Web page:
Autumn Moon (syn. Marie Kirk)


Botanical name: Camellia sasanqua

Trivia: Autumn Moon (syn. `Marie Kirk')(C. xhiemalis) is a locally grown chance seedling of Camellia sasanqua. Owner and Virginia Camellia Society member Arthur Kirk registered it with the American Camellia Society in 1999. It was named Marie Kirk after his wife, daughter, and grand daughter, but later commercially named Autumn Moon by Bennett's Creek Nursery, a wholesale grower in Suffolk, Virginia.

Kirk planted this camellia as a seed more than 20 years ago and the plant thrived against record Tidewater winters, proving its cold hardiness. The plant stands 20 feet tall now. He didn't know he had a new variety of a fall-blooming Camellia sasanqua until the late 1990s when he and Bob Black, then Virginia Camellia Society vice president, tried to identify the bloom and found no listing for a sasanqua with a medium-size formal double white bloom.

Growth habit: Vigorous (for a camellia) upright grower.

Size: slow grower, reaching 8 feet tall by 3 feet wide in six to eight years.

Foliage: Dark shiny and slightly waxy evergreen leaves with fine serrated edges.

Flowers: Abundant formal double white blooms with heart-shaped petals on each branch October-November. Petals fall to ground resembling fresh snow under the bush during bloom season.

Bark: Smooth.

Fruit: Seed pods resembling an apple, the size of a cherry tomato in shades of red, green, and brown. Seed pods form in the spring from a few of the previous fall blooms staying on the plant until fall when they open to shed a few seeds. Volunteers from seed are common but seldom produce a new varity of bloom and typically revert to the parent species with small mediocre five- to seven-petal blooms.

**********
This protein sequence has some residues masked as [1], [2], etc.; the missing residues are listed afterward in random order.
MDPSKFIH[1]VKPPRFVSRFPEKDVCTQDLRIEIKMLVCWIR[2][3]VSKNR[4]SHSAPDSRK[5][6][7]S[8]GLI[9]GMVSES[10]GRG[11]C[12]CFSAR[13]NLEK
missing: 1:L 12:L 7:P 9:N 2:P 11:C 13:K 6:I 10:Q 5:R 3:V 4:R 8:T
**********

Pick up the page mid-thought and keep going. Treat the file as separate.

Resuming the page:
Exposure: Autumn Moon and sasanqua-type camellias in general can be planted in full sun or part shade.

Culture: Must have well drained moist ground but can accommodate soggy clay environments with proper soil preparation and modified drainage. Low feeding needs.

Hardiness: Hardy to Zone 6B (Peninsula is in Zone 7).

Uses: Focal point for fall color, accent for other contrasting fall bloomers, hedge, green screen or espaliered (trained) on a wall or trellis in full sun to part-shade locations.

Pruning: Takes pruning well but needs little because of its slow growth. Pruning once every other year as needed to keep desired size; prune late winter or early spring. Plant begins putting on new buds each June, so prune before this process begins.

Problems: Few pests other than occasional scale or mite. Root rot if kept in soggy environment. All problems easily eliminated with proper care and planting. Learn more at the camellia society's Web site -- -- or attend the society's free workshops at the botanical garden.

Source: Virginia Camellia Society and Bennett's Creek Wholesale Nursery

The Virginia Camellia Society 2004

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